Will it have a civilization? How can we know which stars are the best places to look? Before we dive into the details in order to answer this last question, let us look at a useful fairy tale which can be our guide by analogy.
Have you ever heard the story of Goldilocks and the Three Bears? In the most popular telling of the story, a lost young girl with golden-colored locks discovers the home of three bears—a momma bear, a papa bear and baby bear. Inside she finds three chairs, three bowls of porridge sitting on a table and three beds. Being hungry from her hours of being lost, she tries the largest bowl and finds the porridge too hot. Next, she tries the smallest bowl and finds it to be too cold. Finally, she eats from the middle bowl and finds it to be just right. With great relief, she gobbles down the medium bowl’s contents. There’s more to the original story, but we have the part that concerns us.
Stars are like giant fireplaces. The closer we get to them, the warmer we become.
Get too close, and we become too hot. Move too far away, and we become too cold. In between these zones of too much heat and too much cold, we find a zone that is just right. Scientists call this the “Goldilocks zone.” This is where we would find, for any one star, a planet that can sustain liquid water, like the oceans on our own planet Earth.
These are some of the basics of astronomy and extrasolar planetary science.
Requirements of Age and Chemistry
There are two other key requirements for our desired star system:
To go back to our Goldilocks example, the maturity of the star system is a bit like the age of the bowl of porridge. Say the oatmeal was poured into the boiling water only moments before, each grain of oats has not had any time to soak up the water. The meal is still tough and hard to eat. In a young star system, the planets are not yet fully formed.
Any planet younger than 2 or 3 billion years is still in the process of formation. Such planets are more likely to be bombarded by large meteors, asteroids or comets. This makes planets in young star systems dangerous places for life.
What do we mean by “rich in chemistry?” Using our Goldilocks analogy, again, a poor bowl of porridge would be more like a weak form of gruel—extremely watered down. Imagine a bowl of water with only three grains of oatmeal. That’s not very delicious. In a chemically poor star system, the planets are likely made of hydrogen and helium and very little of anything else. If a planet were to form in the Goldilocks zone, it might have to be a giant in order to keep from being blown away by the stellar wind. Or it might form an Earth-sized planet made almost entirely out of water and other light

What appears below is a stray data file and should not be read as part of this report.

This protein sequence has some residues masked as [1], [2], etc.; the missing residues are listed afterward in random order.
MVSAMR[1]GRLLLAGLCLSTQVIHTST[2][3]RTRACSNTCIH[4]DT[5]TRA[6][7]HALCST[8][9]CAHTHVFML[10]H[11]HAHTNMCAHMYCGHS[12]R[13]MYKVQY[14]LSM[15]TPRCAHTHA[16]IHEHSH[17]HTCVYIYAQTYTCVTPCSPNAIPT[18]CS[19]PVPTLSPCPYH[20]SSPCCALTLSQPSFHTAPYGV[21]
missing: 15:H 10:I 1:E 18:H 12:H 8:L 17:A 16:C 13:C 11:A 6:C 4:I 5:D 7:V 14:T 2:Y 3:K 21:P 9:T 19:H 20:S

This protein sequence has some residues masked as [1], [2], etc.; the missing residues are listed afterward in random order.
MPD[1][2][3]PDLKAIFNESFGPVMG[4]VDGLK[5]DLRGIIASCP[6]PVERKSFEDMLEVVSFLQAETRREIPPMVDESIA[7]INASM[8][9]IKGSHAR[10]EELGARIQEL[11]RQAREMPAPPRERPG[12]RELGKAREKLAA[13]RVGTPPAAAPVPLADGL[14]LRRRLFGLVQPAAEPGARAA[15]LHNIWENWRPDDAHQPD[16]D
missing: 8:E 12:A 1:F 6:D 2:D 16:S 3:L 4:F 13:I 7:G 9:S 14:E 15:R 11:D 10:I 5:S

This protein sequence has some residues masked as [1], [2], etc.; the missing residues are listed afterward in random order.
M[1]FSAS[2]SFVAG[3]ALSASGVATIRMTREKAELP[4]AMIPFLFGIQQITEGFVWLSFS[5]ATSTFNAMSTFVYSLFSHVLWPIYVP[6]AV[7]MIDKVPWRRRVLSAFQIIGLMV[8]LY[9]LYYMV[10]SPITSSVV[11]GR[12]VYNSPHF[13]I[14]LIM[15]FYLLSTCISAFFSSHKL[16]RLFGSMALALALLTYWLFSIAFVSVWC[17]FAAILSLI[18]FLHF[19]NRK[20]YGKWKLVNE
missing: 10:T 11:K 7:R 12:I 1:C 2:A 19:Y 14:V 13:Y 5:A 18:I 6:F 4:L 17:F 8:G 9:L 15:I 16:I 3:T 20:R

elements and compounds. Such a planet would not have any land and likely would never develop any kind of life because of the lack of proper chemistry.
Today, scientists can tell whether the star is rich or poor in its chemistry. Quite often, they will rate a star by the amount of iron they find in its atmosphere. A star with lots of iron is more likely to have planets, and those planets are more likely to have iron cores like our own Earth. They call the metal richness of the star its “metallicity.”
Scientist are also becoming more adept at determining the ages of individual stars. In other words, they can tell for some stars whether they are old enough to have mature, fully-formed planets.
Protecting the Goldilocks Zone
The best kind of star system for an Earth-like planet has only one sun. An Earth- like world needs to have a stable orbit within the Goldilocks zone. But a compatible star system can also have two suns very close to one another—a very close binary star, frequently called a “spectral binary,” because of the way they are detected. These are systems where the two stars are so close together that they cannot be seen as separate stars through an optical telescope. An Earth-like planet could orbit both stars without much danger that the two stars would disrupt the planet’s orbit.
A wide binary star system could also support an Earth-like world, but that planet would orbit only one of the stars.
We run into a problem with star systems that are between “wide” and “close” binaries. Any Earth-like planet orbiting one of the stars in a binary system with medium separation would be pulled out of orbit by the other star. Or, if the planet were to orbit both stars, the distance to a stable circular orbit would have to be so great that the planet would be far too cold—too far from the Goldilocks zone.
To protect the Goldilocks zone, we need a star system that will allow a stable circular orbit within our “just right” distance.
With the right camera and telescope you can study wide and medium close binary stars. There is nothing quite as exciting as seeing real live binary star systems through your own telescope and documenting their current positions as the stars orbit one another. Imagine what the planets in each of those star systems must be like. When the conditions are “just right,” the system may very well have an Earth-like world.